A political and equalities activist has become the first black man to be elected head of an Oxbridge college.
Lord Simon Woolley, founding director of campaign group Operation Black Vote, will be the next principal of Cambridge University's Homerton College.
The former Equality and Human Rights Commissioner said it was a "must-have role".
He grew up on a Leicester council estate and left school without any A-levels.
The cross-party peer, who was fostered and adopted as a child, later returned to education and gained a degree and a masters.
He is the third black person to be elected as head of a college at Oxford or Cambridge.
Sonita Alleyne was elected as head of Jesus College, Cambridge in 2019 and Baroness Amos at University College, Oxford in 2020.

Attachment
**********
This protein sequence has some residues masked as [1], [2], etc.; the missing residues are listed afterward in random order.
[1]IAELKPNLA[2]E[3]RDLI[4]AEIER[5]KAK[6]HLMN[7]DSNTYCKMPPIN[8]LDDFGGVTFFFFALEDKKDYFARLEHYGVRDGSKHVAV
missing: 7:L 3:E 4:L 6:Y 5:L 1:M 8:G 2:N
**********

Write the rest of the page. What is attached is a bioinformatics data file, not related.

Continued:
Lord Woolley was appointed to lead the government's Race Disparity Unit by Prime Minister Theresa May in 2018.
It collects, analyses and publishes data on how crime, education and health are affected by ethnicity.
On his appointment to Homerton College, Lord Woolley said: "Its history, from its origins in the East end of London, and its values of inclusion, dynamism and integrity, along with its vision to be a beacon of hope and academic excellence, make this a must-have role."
His work with OBV has seen the number of MPs from black and minority ethnic backgrounds rise from four to 65 over the past two decades.
Dr Louise Joy, Vice-Principal of Homerton, said: "He has the vision, purposefulness and humility to bring together students, staff and fellows over our shared aspirations to help young people from all backgrounds feel at home at Homerton."
Joseph Saxby, President of the Homerton Union of Students, said: "I'm excited to see the waves he will make and the changes that will come."